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CDCM6208V1FRGZR Datasheet(PDF) 38 Page - Texas Instruments
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CDCM6208V1FRGZR Datasheet(HTML) 38 Page - Texas Instruments
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SCAS943 – MAY 2015
When the output frequency plan calls for the use of some output dividers as fractional values, the following steps
are needed to calculate the closest achievable frequencies for those using fractional output dividers and the
frequency errors (difference between the desired frequency and the closest achievable frequency).
Based on system needs, decide the frequencies that need to have best possible jitter performance.
Once decided, these frequencies need to be placed on integer output dividers.
Then a frequency plan for these frequencies with strict jitter requirements can be worked out using the
common divisor algorithm.
Once the integer divider plans are worked out, the PLL settings (including VCO frequency, feedback divider,
input divider and prescaler divider) can be worked out to map the input frequency to the frequency out of the
Then calculate the fractional divider values (whose values must be greater than 2) that are needed to support
the output frequencies that are not part of the common frequency plan from the common divisor algorithm
already worked out.
For each fractional divider value, try to represent the fractional portion in a 20 bit binary scheme, where the
first fractional bit is represented as 0.5, the second fractional bit is represented as 0.25, third fractional bit is
represented as 0.125 and so on. Continue this process until the entire 20 bit fractional binary word is
Once exhausted, the fraction can be calculated as a cumulative sum of the fractional bit x fractional value of
the fractional bit. Once this is done, the closest achievable output frequency can be calculated with the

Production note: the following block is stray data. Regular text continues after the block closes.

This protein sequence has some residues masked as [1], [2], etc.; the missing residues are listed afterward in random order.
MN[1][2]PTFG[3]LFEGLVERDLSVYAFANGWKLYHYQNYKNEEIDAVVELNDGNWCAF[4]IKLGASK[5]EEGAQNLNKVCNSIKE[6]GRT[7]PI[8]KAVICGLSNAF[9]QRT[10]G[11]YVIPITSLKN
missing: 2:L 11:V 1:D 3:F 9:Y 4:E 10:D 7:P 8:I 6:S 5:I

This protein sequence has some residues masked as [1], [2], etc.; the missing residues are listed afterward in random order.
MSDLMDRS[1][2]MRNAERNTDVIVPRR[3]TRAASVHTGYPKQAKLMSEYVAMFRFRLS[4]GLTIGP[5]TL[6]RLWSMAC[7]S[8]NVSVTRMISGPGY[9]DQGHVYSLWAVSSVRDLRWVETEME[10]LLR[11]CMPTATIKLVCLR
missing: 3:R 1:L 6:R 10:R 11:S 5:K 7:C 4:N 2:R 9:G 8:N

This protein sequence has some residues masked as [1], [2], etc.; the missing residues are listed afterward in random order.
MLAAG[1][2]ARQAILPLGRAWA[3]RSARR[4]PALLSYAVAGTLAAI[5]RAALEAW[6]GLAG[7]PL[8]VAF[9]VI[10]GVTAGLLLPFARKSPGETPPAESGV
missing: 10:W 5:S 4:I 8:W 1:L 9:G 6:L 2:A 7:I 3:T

mathematical function of the frequency out of the prescaler divider divided by the achievable fractional
The frequency error can then be calculated as the difference between the desired frequency and the closest
10.5.1 Writing to the CDCM6208V1F
To initiate a SPI data transfer, the host asserts the SCS (serial chip select) pin low. The first rising edge of the
clock signal (SCL) transfers the bit presented on the SDI pin of the CDCM6208V1F. This bit signals if a read
(first bit high) or a write (first bit low) will transpire. The SPI port shifts data to the CDCM6208V1F with each
rising edge of SCL. Following the W/R bit are 4 fixed bits followed by 11 bits that specify the address of the
target register in the register file. The 16 bits that follow are the data payload. If the host sends an incomplete
message, (i.e. the host de-asserts the SCS pin high prior to a complete message transmission), then the
CDCM6208V1F aborts the transfer, and device makes no changes to the register file or the hardware. Figure 32
shows the format of a write transaction on the CDCM6208V1F SPI port. The host signals the CDCM6208V1F of
the completed transfer and disables the SPI port by de-asserting the SCS pin high.
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